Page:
Bell jury

Former assistant city administrator of Bell, Angela Spaccia, in court. (Rick Loomis / Los Angeles Times / November 21, 2013)

The jury in the Bell corruption case ended a fourth day of deliberations Wednesday and attorneys on both sides said if jurors are methodical about going through the hundreds of exhibits introduced during the trial, they could be out a long time.

Following four weeks of trial, the government’s case against Angela Spaccia went to the jury Friday around 10:30 a.m. Jurors deliberated the rest of the day and for a full day Monday. They met only from 8 to 11 a.m. Tuesday and Wednesday because a juror had child-care problems.

They will return Monday to resume deliberations, a process that likely includes poring through more than 300 exhibits.

FULL COVERAGE: Corruption in Bell

Deputy Dist. Atty. Max Huntsman said he didn’t know if he ever had prosecuted a case with this much evidence.

He said that the break over the Thanksgiving holiday shouldn’t make much of a difference in the jury’s deliberations.

“It’s a fool’s game to try to second-guess juries,” he said. “They seem to be a calm and committed jury that is taking their job seriously."

Spaccia’s attorney, Harland Braun, said that if jurors were arguing, the break could calm down tensions. “It’s a complicated case.”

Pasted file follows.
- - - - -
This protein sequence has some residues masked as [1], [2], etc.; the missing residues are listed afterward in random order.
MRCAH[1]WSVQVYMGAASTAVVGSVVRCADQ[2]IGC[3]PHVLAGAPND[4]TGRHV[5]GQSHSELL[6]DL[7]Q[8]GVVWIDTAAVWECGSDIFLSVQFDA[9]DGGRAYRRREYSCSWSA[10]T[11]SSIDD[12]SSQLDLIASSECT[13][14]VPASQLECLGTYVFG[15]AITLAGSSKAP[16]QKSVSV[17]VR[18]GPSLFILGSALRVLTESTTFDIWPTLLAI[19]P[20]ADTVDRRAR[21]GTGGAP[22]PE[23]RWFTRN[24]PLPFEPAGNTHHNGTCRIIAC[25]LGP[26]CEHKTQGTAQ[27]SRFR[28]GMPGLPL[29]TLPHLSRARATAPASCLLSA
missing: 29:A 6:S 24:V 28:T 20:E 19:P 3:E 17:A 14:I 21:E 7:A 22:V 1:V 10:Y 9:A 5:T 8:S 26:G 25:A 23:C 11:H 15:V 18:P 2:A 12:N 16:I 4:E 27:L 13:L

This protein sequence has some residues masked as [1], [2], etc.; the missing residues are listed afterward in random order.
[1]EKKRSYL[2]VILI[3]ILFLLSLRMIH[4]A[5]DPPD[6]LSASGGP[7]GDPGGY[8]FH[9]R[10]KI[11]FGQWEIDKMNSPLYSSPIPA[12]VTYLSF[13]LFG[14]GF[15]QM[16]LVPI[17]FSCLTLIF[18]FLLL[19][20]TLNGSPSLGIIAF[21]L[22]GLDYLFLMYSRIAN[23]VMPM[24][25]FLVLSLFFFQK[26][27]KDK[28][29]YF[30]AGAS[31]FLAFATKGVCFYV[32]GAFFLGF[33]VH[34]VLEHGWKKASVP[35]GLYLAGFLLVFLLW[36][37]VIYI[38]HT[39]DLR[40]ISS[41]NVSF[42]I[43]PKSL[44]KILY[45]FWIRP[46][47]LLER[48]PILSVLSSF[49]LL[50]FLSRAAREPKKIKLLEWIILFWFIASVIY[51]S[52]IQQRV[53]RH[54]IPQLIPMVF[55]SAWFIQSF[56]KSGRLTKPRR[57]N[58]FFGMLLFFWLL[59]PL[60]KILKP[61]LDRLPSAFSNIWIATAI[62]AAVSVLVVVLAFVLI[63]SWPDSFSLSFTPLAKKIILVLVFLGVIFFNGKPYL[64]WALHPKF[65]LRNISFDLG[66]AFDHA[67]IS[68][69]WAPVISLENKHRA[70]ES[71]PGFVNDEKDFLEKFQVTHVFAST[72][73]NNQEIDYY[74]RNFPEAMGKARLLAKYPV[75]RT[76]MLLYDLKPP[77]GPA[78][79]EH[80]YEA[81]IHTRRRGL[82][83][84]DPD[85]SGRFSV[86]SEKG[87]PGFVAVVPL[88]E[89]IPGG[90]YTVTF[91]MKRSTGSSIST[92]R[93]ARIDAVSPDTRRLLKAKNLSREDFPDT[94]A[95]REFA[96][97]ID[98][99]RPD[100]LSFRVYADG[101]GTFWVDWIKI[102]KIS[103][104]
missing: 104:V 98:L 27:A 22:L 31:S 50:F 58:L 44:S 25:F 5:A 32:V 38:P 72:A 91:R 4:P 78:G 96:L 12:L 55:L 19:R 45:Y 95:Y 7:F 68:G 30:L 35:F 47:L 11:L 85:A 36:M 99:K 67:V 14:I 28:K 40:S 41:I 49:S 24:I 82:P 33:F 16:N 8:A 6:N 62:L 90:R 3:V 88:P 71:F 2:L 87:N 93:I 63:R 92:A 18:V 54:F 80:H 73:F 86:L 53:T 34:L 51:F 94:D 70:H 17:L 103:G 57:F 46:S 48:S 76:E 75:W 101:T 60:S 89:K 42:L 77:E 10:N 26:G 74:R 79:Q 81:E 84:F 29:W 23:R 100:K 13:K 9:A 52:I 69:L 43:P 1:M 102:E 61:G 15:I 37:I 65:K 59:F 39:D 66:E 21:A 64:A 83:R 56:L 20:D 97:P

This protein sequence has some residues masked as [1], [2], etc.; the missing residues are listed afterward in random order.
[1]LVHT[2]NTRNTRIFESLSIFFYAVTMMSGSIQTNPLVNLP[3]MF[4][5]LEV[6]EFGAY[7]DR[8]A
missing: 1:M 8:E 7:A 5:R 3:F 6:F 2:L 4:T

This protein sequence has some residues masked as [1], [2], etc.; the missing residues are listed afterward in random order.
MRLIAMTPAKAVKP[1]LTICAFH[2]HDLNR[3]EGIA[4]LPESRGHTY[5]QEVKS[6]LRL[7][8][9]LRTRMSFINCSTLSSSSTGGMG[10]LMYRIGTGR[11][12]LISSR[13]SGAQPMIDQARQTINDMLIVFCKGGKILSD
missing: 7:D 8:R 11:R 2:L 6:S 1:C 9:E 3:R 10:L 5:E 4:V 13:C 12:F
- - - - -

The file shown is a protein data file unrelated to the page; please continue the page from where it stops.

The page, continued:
Spaccia, the former assistant chief administrative officer in Bell, is charged with 13 felonies, including misappropriation of public funds, hiding official documents, conflict of interest and conspiracy to misappropriate public funds.

When she left her job after The Times revealed the high salaries city officials were receiving, Spaccia was making $564,000 a year. Her boss, Robert Rizzo, was earning $1.18 million annually.

The two increased their salaries by accumulating sick and vacation days at a rate that gave them a 50% annual bonus when they cashed them in.

Spaccia’s defense was that while her actions may have been unethical, they weren’t illegal and that her boss, Robert Rizzo, was to blame, along with the city’s finance director, Lourdes Garcia, who was granted immunity by prosecutors.

Rizzo has pleaded no contest to 69 counts of corruption. His sentencing is scheduled for March 12.

James Spertus, Rizzo’s attorney, said the pair are expected to face federal charges of conspiracy to commit tax fraud.

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jeff.gottlieb@latimes.com